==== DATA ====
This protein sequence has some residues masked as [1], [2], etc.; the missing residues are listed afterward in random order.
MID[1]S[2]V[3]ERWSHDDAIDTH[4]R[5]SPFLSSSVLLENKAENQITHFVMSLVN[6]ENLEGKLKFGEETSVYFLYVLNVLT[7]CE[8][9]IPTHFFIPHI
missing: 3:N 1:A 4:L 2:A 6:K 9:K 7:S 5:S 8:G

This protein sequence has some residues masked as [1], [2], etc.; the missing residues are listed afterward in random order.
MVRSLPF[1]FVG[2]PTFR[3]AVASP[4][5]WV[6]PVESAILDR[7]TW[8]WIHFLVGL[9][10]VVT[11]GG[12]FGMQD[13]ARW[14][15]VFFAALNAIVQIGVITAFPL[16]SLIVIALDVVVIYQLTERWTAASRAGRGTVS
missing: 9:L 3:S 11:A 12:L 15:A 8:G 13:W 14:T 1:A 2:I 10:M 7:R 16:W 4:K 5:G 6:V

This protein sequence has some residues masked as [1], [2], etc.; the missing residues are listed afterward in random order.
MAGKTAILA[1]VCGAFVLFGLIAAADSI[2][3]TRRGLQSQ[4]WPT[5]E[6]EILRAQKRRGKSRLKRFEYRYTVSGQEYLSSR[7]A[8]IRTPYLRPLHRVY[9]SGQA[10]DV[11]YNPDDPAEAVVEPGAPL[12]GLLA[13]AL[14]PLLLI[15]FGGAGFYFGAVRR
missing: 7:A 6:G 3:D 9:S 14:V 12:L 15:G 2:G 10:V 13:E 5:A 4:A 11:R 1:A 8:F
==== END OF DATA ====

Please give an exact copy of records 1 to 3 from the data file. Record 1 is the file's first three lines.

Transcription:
This protein sequence has some residues masked as [1], [2], etc.; the missing residues are listed afterward in random order.
MID[1]S[2]V[3]ERWSHDDAIDTH[4]R[5]SPFLSSSVLLENKAENQITHFVMSLVN[6]ENLEGKLKFGEETSVYFLYVLNVLT[7]CE[8][9]IPTHFFIPHI
missing: 3:N 1:A 4:L 2:A 6:K 9:K 7:S 5:S 8:G

This protein sequence has some residues masked as [1], [2], etc.; the missing residues are listed afterward in random order.
MVRSLPF[1]FVG[2]PTFR[3]AVASP[4][5]WV[6]PVESAILDR[7]TW[8]WIHFLVGL[9][10]VVT[11]GG[12]FGMQD[13]ARW[14][15]VFFAALNAIVQIGVITAFPL[16]SLIVIALDVVVIYQLTERWTAASRAGRGTVS
missing: 9:L 3:S 11:A 12:L 15:A 8:G 13:W 14:T 1:A 2:I 10:M 7:R 16:W 4:K 5:G 6:V

This protein sequence has some residues masked as [1], [2], etc.; the missing residues are listed afterward in random order.
MAGKTAILA[1]VCGAFVLFGLIAAADSI[2][3]TRRGLQSQ[4]WPT[5]E[6]EILRAQKRRGKSRLKRFEYRYTVSGQEYLSSR[7]A[8]IRTPYLRPLHRVY[9]SGQA[10]DV[11]YNPDDPAEAVVEPGAPL[12]GLLA[13]AL[14]PLLLI[15]FGGAGFYFGAVRR
missing: 7:A 6:G 3:D 9:S 14:V 12:L 15:G 2:G 10:V 13:E 5:A 4:A 11:R 1:A 8:F